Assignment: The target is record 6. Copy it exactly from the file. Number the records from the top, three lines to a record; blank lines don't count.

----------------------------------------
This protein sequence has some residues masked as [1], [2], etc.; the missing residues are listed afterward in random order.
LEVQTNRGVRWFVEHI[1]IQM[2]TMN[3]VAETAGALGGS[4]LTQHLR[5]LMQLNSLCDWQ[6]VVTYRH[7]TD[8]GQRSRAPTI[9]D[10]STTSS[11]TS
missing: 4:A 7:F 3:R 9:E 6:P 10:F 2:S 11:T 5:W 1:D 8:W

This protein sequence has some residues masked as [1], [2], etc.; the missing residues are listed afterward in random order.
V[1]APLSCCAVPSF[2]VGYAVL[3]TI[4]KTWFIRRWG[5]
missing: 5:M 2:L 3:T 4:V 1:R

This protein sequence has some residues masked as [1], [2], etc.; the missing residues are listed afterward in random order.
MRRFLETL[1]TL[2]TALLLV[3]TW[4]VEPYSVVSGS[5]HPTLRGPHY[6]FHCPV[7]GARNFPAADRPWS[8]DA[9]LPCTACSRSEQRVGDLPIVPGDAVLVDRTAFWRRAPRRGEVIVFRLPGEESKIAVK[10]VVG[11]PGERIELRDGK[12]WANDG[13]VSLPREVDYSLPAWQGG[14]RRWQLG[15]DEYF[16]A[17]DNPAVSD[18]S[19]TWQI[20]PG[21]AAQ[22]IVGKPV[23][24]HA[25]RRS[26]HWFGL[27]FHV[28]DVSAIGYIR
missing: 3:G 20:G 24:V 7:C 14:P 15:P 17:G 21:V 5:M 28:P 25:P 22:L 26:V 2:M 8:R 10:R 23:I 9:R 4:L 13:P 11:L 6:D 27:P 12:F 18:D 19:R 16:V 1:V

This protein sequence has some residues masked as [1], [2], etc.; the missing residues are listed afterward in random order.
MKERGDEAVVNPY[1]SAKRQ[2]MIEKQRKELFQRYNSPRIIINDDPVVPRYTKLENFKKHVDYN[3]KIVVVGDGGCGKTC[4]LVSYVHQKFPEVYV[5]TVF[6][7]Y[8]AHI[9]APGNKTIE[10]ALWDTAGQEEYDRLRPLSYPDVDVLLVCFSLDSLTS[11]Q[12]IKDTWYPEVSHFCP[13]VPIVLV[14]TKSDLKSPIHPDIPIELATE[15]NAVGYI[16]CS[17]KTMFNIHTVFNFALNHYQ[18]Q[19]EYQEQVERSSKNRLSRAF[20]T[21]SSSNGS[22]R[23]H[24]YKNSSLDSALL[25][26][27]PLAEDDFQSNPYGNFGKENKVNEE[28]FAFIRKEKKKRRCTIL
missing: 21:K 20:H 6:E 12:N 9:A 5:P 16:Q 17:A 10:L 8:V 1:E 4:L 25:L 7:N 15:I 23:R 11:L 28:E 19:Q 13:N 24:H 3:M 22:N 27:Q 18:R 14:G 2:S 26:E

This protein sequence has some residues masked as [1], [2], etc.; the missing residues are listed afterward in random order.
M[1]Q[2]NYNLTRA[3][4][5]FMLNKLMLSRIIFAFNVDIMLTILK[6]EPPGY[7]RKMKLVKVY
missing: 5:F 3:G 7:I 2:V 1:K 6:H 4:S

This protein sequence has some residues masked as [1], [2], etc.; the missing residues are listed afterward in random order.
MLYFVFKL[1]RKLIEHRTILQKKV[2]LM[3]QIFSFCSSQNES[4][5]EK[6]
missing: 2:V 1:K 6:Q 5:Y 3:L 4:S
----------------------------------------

This protein sequence has some residues masked as [1], [2], etc.; the missing residues are listed afterward in random order.
MLYFVFKL[1]RKLIEHRTILQKKV[2]LM[3]QIFSFCSSQNES[4][5]EK[6]
missing: 2:V 1:K 6:Q 5:Y 3:L 4:S